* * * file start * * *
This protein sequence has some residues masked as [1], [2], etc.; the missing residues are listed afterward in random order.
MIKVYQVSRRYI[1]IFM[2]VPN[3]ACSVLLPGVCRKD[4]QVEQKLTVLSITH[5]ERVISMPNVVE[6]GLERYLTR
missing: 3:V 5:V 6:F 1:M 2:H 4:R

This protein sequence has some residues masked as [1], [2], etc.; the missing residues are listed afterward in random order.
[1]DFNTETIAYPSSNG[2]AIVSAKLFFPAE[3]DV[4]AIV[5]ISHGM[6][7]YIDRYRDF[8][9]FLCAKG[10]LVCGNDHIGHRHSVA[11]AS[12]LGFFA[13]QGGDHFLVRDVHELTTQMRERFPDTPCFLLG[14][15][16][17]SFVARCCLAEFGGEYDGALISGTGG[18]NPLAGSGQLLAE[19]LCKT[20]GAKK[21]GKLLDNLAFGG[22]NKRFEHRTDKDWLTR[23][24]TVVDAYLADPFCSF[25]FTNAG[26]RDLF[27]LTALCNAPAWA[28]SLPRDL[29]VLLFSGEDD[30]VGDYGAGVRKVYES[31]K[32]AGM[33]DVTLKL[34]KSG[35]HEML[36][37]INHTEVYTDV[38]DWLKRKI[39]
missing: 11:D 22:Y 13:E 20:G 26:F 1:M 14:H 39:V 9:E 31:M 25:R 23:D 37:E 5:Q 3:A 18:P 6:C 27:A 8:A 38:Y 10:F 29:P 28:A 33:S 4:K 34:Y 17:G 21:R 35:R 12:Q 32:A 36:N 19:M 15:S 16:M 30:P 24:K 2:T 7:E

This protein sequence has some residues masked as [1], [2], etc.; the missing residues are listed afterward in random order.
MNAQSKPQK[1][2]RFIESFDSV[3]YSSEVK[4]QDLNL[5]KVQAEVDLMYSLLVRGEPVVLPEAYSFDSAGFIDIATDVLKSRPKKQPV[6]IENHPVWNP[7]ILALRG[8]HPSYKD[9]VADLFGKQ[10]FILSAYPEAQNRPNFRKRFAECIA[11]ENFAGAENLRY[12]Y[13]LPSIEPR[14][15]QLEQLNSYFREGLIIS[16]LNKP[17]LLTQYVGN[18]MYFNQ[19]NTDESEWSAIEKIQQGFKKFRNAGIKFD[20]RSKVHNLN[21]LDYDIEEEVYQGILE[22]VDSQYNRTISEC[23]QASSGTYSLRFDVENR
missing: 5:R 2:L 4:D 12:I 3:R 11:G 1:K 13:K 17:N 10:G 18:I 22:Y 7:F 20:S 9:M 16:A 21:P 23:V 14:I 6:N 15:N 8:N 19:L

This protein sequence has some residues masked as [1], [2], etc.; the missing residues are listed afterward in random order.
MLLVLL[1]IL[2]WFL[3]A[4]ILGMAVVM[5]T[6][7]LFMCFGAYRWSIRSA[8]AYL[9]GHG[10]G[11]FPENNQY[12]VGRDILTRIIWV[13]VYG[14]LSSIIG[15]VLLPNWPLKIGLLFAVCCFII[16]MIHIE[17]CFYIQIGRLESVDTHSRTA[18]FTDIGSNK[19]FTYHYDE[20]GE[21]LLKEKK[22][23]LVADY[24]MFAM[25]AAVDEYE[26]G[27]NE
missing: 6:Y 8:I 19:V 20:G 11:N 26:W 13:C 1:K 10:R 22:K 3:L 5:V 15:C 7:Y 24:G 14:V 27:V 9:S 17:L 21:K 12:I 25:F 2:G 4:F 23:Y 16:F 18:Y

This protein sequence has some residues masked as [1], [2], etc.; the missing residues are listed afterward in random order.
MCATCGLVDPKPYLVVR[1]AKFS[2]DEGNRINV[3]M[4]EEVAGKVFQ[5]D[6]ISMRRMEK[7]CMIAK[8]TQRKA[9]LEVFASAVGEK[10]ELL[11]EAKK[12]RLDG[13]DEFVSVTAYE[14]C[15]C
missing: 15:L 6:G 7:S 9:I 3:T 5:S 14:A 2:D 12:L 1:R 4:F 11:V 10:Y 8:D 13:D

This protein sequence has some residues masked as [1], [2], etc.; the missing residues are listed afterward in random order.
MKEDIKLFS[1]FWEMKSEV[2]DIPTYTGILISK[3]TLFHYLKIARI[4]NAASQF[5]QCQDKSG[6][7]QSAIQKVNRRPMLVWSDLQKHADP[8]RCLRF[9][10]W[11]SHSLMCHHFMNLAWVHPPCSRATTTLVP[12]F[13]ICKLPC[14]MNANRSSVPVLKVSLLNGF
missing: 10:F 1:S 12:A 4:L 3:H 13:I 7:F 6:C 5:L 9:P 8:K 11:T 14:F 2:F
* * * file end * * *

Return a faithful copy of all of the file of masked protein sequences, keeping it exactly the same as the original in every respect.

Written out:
This protein sequence has some residues masked as [1], [2], etc.; the missing residues are listed afterward in random order.
MIKVYQVSRRYI[1]IFM[2]VPN[3]ACSVLLPGVCRKD[4]QVEQKLTVLSITH[5]ERVISMPNVVE[6]GLERYLTR
missing: 3:V 5:V 6:F 1:M 2:H 4:R

This protein sequence has some residues masked as [1], [2], etc.; the missing residues are listed afterward in random order.
[1]DFNTETIAYPSSNG[2]AIVSAKLFFPAE[3]DV[4]AIV[5]ISHGM[6][7]YIDRYRDF[8][9]FLCAKG[10]LVCGNDHIGHRHSVA[11]AS[12]LGFFA[13]QGGDHFLVRDVHELTTQMRERFPDTPCFLLG[14][15][16][17]SFVARCCLAEFGGEYDGALISGTGG[18]NPLAGSGQLLAE[19]LCKT[20]GAKK[21]GKLLDNLAFGG[22]NKRFEHRTDKDWLTR[23][24]TVVDAYLADPFCSF[25]FTNAG[26]RDLF[27]LTALCNAPAWA[28]SLPRDL[29]VLLFSGEDD[30]VGDYGAGVRKVYES[31]K[32]AGM[33]DVTLKL[34]KSG[35]HEML[36][37]INHTEVYTDV[38]DWLKRKI[39]
missing: 11:D 22:Y 13:E 20:G 26:F 1:M 14:H 39:V 9:E 31:M 25:R 23:D 37:E 5:Q 3:A 18:P 6:C 27:A 8:A 38:Y 10:F 29:P 28:A 33:S 4:K 34:Y 17:G 21:R 35:R 12:Q 32:A 36:N 19:M 15:S 16:M 30:P 24:K 2:T 7:E

This protein sequence has some residues masked as [1], [2], etc.; the missing residues are listed afterward in random order.
MNAQSKPQK[1][2]RFIESFDSV[3]YSSEVK[4]QDLNL[5]KVQAEVDLMYSLLVRGEPVVLPEAYSFDSAGFIDIATDVLKSRPKKQPV[6]IENHPVWNP[7]ILALRG[8]HPSYKD[9]VADLFGKQ[10]FILSAYPEAQNRPNFRKRFAECIA[11]ENFAGAENLRY[12]Y[13]LPSIEPR[14][15]QLEQLNSYFREGLIIS[16]LNKP[17]LLTQYVGN[18]MYFNQ[19]NTDESEWSAIEKIQQGFKKFRNAGIKFD[20]RSKVHNLN[21]LDYDIEEEVYQGILE[22]VDSQYNRTISEC[23]QASSGTYSLRFDVENR
missing: 5:R 2:L 4:D 12:I 3:R 11:G 1:K 13:K 17:N 10:G 18:I 22:Y 7:F 20:S 9:M 16:A 21:P 23:V 14:I 6:N 15:N 8:N 19:L

This protein sequence has some residues masked as [1], [2], etc.; the missing residues are listed afterward in random order.
MLLVLL[1]IL[2]WFL[3]A[4]ILGMAVVM[5]T[6][7]LFMCFGAYRWSIRSA[8]AYL[9]GHG[10]G[11]FPENNQY[12]VGRDILTRIIWV[13]VYG[14]LSSIIG[15]VLLPNWPLKIGLLFAVCCFII[16]MIHIE[17]CFYIQIGRLESVDTHSRTA[18]FTDIGSNK[19]FTYHYDE[20]GE[21]LLKEKK[22][23]LVADY[24]MFAM[25]AAVDEYE[26]G[27]NE
missing: 6:Y 8:I 19:V 20:G 11:N 26:W 13:C 1:K 10:R 22:K 3:L 5:V 15:C 7:Y 24:G 14:V 27:V 9:S 17:L 21:K 12:I 25:F 2:G 4:F 23:Y 16:F 18:Y

This protein sequence has some residues masked as [1], [2], etc.; the missing residues are listed afterward in random order.
MCATCGLVDPKPYLVVR[1]AKFS[2]DEGNRINV[3]M[4]EEVAGKVFQ[5]D[6]ISMRRMEK[7]CMIAK[8]TQRKA[9]LEVFASAVGEK[10]ELL[11]EAKK[12]RLDG[13]DEFVSVTAYE[14]C[15]C
missing: 15:L 6:G 7:S 9:I 3:T 5:S 14:A 2:D 12:L 1:R 4:F 11:V 10:Y 8:D 13:D

This protein sequence has some residues masked as [1], [2], etc.; the missing residues are listed afterward in random order.
MKEDIKLFS[1]FWEMKSEV[2]DIPTYTGILISK[3]TLFHYLKIARI[4]NAASQF[5]QCQDKSG[6][7]QSAIQKVNRRPMLVWSDLQKHADP[8]RCLRF[9][10]W[11]SHSLMCHHFMNLAWVHPPCSRATTTLVP[12]F[13]ICKLPC[14]MNANRSSVPVLKVSLLNGF
missing: 10:F 1:S 12:A 4:L 3:H 13:I 7:F 6:C 5:L 9:P 8:K 11:T 14:F 2:F